Cousin Jack

Here it is the wee hours of the morning and I can’t sleep. I seldom have that problem any more but here it is.

I got to thinkin’ about cousin Jack.

Cousin Jack was an old farm boy from Alabama. Actually, his real name was Israel but we all called him Jack. He spent most of his youth in the army, retired Air Force, so the first time I remembered meeting him, he was already an adult with a family and all. (pic on left) I think I was in my twenties then, with two girls of my own.

I remember Jack hoisting my little city girls up on the fence to watch the hog that had just given birth to a whole bunch of piglets scrambling for a teat. His two boys were older and like their dad, loved riding the girls around the farm on their four wheeler’s.

Jack was older than I but halfway in age between daddy and me. All I know is that he was actually  daddy’s first cousin which made him my second cousin but we were still cousins.

I didn’t see him again for a good many years.  What I learned about him though was that he was hard working and enterprising.  I remember daddy driving us through his land on what seemed like miles of corn fields. It was amazing to see row upon row of fresh corn. That was all his, daddy said. What I remember was that he was always accumulatin’, but mostly land and cows.  I would later add to my opinion of his persona, “hot tempered and opinionated”, after all he was a southerner. A redneck through and through.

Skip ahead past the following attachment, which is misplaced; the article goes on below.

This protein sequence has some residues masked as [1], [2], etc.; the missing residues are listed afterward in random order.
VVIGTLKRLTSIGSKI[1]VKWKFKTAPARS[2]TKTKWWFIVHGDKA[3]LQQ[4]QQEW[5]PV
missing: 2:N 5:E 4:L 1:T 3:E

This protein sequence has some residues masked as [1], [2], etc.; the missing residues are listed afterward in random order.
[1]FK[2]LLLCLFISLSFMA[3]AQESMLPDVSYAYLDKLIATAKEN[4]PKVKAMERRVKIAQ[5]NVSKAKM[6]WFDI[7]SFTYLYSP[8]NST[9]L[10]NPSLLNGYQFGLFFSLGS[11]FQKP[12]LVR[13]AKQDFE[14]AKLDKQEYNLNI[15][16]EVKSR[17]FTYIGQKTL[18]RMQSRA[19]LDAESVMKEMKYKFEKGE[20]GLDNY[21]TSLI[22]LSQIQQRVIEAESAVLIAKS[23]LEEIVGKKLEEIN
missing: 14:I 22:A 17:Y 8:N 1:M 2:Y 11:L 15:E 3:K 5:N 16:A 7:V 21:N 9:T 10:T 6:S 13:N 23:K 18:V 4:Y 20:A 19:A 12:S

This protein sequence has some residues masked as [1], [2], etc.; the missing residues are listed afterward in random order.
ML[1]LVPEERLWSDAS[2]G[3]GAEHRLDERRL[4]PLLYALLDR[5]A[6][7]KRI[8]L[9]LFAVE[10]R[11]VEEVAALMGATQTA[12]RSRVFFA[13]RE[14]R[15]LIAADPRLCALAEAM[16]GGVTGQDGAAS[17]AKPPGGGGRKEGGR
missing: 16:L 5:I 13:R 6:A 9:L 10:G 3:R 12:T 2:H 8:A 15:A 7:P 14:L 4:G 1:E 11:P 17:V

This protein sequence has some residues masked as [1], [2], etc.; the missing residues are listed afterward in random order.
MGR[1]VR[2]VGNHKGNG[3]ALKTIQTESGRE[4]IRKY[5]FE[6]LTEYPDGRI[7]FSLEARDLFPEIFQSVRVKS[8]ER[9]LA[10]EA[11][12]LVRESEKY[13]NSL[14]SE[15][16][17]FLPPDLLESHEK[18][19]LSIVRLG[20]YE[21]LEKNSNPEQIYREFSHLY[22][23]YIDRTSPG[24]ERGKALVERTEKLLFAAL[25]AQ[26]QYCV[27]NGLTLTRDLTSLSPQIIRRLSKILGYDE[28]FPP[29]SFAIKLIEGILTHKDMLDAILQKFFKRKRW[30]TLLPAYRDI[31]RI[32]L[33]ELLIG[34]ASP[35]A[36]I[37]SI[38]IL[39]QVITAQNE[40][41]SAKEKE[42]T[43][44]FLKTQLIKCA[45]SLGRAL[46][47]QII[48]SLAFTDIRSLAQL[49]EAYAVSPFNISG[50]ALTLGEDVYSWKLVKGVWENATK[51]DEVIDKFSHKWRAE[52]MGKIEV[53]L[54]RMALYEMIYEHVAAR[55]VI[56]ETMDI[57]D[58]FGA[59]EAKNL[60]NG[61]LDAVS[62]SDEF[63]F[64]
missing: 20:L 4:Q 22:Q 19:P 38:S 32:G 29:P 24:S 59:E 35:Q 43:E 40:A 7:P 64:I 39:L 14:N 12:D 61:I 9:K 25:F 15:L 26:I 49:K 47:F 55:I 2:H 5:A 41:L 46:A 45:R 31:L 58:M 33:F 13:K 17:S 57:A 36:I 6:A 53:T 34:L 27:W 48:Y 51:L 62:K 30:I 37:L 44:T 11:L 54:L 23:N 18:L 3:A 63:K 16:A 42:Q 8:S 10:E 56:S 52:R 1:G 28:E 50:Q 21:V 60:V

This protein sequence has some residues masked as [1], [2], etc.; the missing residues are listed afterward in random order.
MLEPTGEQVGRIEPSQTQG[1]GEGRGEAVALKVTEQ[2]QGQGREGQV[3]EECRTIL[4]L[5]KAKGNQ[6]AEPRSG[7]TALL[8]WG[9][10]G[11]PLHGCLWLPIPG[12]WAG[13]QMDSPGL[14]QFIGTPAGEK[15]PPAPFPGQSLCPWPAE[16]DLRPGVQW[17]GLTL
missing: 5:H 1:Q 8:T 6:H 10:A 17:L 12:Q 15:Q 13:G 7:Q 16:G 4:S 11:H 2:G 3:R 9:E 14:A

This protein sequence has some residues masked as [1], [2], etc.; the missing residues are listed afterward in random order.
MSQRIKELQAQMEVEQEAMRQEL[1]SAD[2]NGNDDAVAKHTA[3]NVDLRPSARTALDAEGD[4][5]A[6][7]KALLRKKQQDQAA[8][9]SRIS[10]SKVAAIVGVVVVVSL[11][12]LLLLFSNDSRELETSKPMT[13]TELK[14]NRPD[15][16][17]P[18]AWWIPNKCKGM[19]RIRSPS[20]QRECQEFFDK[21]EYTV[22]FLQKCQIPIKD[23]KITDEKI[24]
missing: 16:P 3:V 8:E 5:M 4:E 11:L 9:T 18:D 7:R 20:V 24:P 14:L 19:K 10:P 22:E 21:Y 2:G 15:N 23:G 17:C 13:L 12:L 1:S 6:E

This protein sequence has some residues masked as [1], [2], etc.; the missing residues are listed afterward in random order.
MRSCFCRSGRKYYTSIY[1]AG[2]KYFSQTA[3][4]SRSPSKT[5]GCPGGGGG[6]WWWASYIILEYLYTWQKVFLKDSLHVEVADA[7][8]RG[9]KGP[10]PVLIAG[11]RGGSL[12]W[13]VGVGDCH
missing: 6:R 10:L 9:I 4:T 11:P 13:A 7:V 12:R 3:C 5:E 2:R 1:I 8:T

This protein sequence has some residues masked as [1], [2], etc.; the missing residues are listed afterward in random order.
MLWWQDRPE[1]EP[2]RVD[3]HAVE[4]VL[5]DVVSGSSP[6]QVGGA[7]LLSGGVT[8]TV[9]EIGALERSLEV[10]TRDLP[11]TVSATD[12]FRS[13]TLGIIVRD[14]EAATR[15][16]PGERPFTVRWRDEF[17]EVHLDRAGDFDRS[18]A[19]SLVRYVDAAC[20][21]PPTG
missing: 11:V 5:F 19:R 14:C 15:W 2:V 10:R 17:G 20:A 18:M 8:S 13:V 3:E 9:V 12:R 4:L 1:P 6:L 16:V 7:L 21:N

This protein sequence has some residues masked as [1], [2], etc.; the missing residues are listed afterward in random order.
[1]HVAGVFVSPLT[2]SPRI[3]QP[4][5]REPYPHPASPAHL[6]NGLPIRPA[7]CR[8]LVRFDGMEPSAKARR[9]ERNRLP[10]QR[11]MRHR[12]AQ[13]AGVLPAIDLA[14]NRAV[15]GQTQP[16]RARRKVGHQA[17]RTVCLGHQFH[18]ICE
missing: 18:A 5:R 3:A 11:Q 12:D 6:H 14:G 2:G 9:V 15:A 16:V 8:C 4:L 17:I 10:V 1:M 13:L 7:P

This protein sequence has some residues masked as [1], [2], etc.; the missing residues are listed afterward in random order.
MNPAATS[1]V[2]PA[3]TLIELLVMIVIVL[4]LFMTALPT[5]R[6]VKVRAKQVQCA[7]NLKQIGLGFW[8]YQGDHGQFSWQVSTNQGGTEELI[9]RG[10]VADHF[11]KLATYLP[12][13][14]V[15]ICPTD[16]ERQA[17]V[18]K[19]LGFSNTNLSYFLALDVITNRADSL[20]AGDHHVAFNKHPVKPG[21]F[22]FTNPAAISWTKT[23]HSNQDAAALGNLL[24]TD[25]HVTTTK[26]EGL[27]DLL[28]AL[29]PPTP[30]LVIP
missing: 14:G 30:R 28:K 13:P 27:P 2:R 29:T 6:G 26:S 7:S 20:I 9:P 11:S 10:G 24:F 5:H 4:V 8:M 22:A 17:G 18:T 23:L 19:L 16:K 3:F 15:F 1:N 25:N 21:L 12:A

It seemed that Jack took a dislikin’ to my Uncle Tracy for “some reason” and felt compelled to compete.  If Uncle Tracy bought a parcel of land, Jack would out do him. If cousin Bill bought a bunch of cattle or more land, he’d out do him. (Cousin Bill was uncle Tracy’s son in law).